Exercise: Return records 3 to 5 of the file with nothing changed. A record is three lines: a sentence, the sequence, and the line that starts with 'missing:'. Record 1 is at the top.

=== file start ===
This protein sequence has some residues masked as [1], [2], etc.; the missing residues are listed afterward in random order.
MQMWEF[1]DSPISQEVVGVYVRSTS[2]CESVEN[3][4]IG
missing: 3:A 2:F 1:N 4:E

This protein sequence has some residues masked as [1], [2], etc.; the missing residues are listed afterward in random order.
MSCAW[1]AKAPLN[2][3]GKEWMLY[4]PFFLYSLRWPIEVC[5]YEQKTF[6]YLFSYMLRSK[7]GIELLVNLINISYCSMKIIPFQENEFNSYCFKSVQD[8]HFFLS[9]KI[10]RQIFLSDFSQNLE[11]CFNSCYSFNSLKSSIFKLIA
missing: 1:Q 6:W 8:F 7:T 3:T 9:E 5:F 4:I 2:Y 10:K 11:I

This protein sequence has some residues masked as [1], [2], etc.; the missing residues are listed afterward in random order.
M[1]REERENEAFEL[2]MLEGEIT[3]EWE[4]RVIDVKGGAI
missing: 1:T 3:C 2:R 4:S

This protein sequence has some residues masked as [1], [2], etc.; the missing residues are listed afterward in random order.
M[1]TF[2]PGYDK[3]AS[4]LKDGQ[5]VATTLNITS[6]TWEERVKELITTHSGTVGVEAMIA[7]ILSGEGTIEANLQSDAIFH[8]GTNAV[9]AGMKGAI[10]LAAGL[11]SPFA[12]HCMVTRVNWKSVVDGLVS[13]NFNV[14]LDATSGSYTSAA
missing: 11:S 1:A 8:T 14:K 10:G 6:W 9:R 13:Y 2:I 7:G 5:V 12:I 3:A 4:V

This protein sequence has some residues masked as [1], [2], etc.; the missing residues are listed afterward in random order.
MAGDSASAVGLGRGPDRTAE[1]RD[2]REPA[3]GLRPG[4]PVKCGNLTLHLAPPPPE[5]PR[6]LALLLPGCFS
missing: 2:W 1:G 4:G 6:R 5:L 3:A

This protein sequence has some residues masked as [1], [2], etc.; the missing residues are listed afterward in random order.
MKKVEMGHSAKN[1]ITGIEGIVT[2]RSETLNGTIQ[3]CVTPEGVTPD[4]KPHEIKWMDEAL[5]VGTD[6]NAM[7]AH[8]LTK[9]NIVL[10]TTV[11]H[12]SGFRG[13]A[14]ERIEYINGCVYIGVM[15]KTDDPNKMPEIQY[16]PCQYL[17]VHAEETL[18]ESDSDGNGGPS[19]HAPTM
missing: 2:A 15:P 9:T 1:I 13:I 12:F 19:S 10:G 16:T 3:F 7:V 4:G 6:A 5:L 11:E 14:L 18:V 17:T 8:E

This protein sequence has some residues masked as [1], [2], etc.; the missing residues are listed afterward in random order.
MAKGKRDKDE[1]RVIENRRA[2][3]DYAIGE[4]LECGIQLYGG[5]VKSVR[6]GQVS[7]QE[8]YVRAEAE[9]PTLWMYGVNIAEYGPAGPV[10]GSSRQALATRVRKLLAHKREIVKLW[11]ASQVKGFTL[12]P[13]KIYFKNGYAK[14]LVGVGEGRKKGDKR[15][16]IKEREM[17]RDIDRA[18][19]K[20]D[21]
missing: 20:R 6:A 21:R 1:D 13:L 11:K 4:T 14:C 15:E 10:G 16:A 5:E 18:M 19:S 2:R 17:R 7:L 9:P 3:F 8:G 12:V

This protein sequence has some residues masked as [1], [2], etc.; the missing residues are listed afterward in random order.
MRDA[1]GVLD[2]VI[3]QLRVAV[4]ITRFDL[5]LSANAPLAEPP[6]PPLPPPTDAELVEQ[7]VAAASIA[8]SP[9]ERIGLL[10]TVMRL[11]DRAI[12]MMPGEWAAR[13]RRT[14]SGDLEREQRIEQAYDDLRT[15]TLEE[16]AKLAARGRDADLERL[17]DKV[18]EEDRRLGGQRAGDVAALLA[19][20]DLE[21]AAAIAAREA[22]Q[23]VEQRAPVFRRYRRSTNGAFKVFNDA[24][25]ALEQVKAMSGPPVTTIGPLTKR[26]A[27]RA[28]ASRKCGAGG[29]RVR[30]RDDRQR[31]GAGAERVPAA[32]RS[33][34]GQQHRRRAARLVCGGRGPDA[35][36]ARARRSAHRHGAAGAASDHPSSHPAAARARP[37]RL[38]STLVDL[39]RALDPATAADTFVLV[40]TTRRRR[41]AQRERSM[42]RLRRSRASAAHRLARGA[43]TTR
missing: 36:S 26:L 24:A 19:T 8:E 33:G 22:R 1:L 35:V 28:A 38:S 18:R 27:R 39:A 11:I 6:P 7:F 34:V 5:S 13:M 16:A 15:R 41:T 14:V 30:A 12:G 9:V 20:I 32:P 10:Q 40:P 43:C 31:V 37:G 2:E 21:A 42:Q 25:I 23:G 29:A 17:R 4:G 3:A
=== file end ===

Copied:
This protein sequence has some residues masked as [1], [2], etc.; the missing residues are listed afterward in random order.
M[1]REERENEAFEL[2]MLEGEIT[3]EWE[4]RVIDVKGGAI
missing: 1:T 3:C 2:R 4:S

This protein sequence has some residues masked as [1], [2], etc.; the missing residues are listed afterward in random order.
M[1]TF[2]PGYDK[3]AS[4]LKDGQ[5]VATTLNITS[6]TWEERVKELITTHSGTVGVEAMIA[7]ILSGEGTIEANLQSDAIFH[8]GTNAV[9]AGMKGAI[10]LAAGL[11]SPFA[12]HCMVTRVNWKSVVDGLVS[13]NFNV[14]LDATSGSYTSAA
missing: 11:S 1:A 8:T 14:K 10:G 6:W 9:R 13:Y 2:I 7:G 5:V 12:I 3:A 4:V

This protein sequence has some residues masked as [1], [2], etc.; the missing residues are listed afterward in random order.
MAGDSASAVGLGRGPDRTAE[1]RD[2]REPA[3]GLRPG[4]PVKCGNLTLHLAPPPPE[5]PR[6]LALLLPGCFS
missing: 2:W 1:G 4:G 6:R 5:L 3:A